Top picks — 2022 March
Announcing TypeScript native support in the AWS Serverless Application Model (AWS SAM) CLI (using esbuild) (public preview) #
Using AWS SAM Framework with TypeScript became easier because now it is natively supported. However, to understand better how it works, I recommend “Building TypeScript projects with AWS SAM CLI” on the AWS blog.
This article by Michelle Barker is a golden summary of all the new things that are coming to CSS in the sightable future. This format divided into sections with a brief explanation and practical examples is incredible for this post. So if things like Container Queries,
accent-color, CSS Color Functions, Cascade Layers, Subgrid, Scroll Timeline or Nesting are new to you, check it out now. Also, the conclusion of this post is just bang-on.
CSS appears to be reaching a level of maturity where the challenge is no longer whether something can be done in CSS, but rather training and arming a new generation of developers to understand the tools we have at our disposal, know when to reach for them, and how to make user-centered development decisions.
Becca Monteleone, Jamie Brew and Michelle McGhee created this interactive guide to plain writing. It is easy to follow, clear to understand, and very informative. I love toggling between the version we often see nowadays and the straightforward alternative. This post is also full of references to studies and resources that can deepen your knowledge in good writing. I highly recommend this post to everyone, absolutely everyone!
CSS Container Queries is the biggest revolution since the introduction of media queries. I expressed my excitement about this feature in “CSS Container Queries — a revolution for responsive web design”. This talk by Maarten Van Hoof on YouTube is an excellent introduction to CSS Container Queries. It started with a brief overview of the problem this feature aims to solve, followed by a technical explanation of the implementation.
Safari is NOT new IE, for sure. Just check this out. Native lazy-loading attribute, HTML
dialog element, CSS
::backdrop pseudo-element, CSS
:has() pseudo-class, CSS Cascade Layers, new CSS units (no more
100vh issue on iOS),
accent-color, new CSS math functions,
font-palette CSS property, removing prefixes form new properties,
structuredClone(), improvements to file system API, improvements to Progressive Web Apps, privacy and security improvements. Crazy update!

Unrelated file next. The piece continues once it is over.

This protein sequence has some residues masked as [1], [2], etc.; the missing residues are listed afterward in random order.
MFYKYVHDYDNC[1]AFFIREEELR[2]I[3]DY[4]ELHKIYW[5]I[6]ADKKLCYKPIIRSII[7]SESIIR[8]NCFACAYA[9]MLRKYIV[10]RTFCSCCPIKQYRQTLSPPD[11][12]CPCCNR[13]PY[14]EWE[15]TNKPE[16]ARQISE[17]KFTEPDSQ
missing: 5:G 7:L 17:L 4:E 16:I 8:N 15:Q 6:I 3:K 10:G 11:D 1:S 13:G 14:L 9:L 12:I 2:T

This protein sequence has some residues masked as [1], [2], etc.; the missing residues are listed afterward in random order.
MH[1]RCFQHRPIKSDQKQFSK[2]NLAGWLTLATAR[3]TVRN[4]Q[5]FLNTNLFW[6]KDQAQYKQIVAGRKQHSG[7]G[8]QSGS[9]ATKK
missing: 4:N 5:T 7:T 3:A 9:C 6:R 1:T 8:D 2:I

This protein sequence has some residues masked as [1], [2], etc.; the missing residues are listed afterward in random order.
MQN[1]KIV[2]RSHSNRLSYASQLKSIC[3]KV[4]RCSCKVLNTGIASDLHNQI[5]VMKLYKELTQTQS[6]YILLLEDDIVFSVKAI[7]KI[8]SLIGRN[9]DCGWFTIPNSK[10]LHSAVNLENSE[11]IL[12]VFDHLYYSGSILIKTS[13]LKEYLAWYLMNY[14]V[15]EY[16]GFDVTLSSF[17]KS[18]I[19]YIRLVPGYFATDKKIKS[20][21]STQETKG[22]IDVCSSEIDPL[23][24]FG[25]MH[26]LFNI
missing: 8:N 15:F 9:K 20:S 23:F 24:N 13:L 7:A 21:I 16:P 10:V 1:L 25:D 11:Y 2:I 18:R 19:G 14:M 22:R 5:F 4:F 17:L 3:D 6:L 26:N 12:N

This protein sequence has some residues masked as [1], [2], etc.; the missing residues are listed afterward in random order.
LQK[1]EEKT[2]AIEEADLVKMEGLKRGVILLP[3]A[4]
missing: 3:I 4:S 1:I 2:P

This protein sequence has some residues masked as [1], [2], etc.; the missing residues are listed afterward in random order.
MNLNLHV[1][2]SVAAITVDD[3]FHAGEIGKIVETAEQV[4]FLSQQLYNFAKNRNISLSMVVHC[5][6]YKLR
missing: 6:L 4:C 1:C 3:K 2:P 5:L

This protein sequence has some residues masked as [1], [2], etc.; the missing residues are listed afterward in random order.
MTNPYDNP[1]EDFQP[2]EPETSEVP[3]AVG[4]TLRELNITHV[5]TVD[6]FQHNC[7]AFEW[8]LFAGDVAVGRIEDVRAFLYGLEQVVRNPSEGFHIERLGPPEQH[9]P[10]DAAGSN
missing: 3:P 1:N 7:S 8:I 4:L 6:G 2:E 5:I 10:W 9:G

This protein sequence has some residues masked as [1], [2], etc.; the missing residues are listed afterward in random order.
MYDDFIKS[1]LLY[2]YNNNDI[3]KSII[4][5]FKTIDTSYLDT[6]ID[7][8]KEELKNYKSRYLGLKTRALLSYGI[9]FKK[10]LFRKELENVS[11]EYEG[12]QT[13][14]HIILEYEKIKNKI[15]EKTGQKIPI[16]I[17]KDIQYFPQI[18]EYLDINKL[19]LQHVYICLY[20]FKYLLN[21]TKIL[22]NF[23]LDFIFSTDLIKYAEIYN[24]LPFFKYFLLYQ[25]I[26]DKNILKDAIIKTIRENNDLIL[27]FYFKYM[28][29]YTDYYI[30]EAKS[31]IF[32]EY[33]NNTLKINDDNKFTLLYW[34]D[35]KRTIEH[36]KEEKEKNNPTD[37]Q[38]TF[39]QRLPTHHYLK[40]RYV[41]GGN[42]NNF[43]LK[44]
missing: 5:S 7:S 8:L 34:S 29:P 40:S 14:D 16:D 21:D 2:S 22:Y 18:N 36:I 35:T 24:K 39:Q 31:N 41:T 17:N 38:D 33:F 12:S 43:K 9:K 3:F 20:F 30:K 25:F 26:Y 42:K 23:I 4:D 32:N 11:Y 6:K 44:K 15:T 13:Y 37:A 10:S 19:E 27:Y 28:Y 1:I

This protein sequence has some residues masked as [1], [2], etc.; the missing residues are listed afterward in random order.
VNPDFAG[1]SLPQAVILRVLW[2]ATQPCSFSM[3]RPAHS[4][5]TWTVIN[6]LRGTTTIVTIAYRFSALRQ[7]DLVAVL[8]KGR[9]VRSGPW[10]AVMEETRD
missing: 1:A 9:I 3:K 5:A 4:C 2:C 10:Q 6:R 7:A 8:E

I probably learned half of what I know about Web development from the CSS-Tricks website. Chris Coyier and the rest of the team created a great knowledge base for our industry. From the Flexbox reference that I still use nowadays to obscure little CSS tricks that blow your mind. DigitalOcean has acquired CSS-Tricks! I am not sure what it means for the future of CSS-Tricks, time will tell, but I just wanted to say a massive thank you to Chris and the rest of the crew!
Excellent news for all developers using 1Password. Well-thought and user-friendly integration with SSH. Creating and managing SSH keys is now easier, faster, and safer. Configuration takes seconds. I am desperately waiting for the 1Password 8 for macOS (currently in beta). One more thing. 1Password now supports the Open Source community by providing free business accounts.
In today’s release 1Password can now create new SSH keys, keep them organized, and make them securely available everywhere you need them with just a few clicks. Best of all, each feature was built for developers, by developers, so they fit perfectly in your existing workflows.
CodeSandbox evolved from a simple playground to a complete dev environment in the browser. CodeSandbox Projects is a revolutionary concept. I am well excited to see such a big move in this space. This video explains clearly all you want to know about CodeSandbox Projects.
Next time you are about to use
!important, think twice. I am proud to say that I have never used it other than for some experiments. Embracing the cascade part of CSS is more than enough.
CSS co-designer here.— Steven Pemberton (@stevenpemberton) March 21, 2022
!important was added for one reason only: laws in the US that require certain text to be in a given font-size. !important stops the cascade from changing it.
Anything else is probably misuse, and a sign you may not understand the cascade properly.
This guide by Alex Kondov is a golden resource for every Node.js developer. Full of best practices that can easily be applied to most projects. Even though Alex favours using Express, most of the techniques in “Tao of Node” are framework agnostic. Alex put a lot of work to write it down. Thank you, Alex!
The author of thousands of programming tutorials on YouTube, Shaun Pelling, created an excellent playlist about Docker. I rarely use this tool, and this series was an excellent refresher for me. You can watch it in an hour and learn enough to get started.
PM2 is the most popular process manager for Node.js. It is simple to use, comes with everything you need to test your application locally, run it on a production, and scale it up and down when needed. This guide created by the Better Stack team is an excellent cheatsheet for PM2.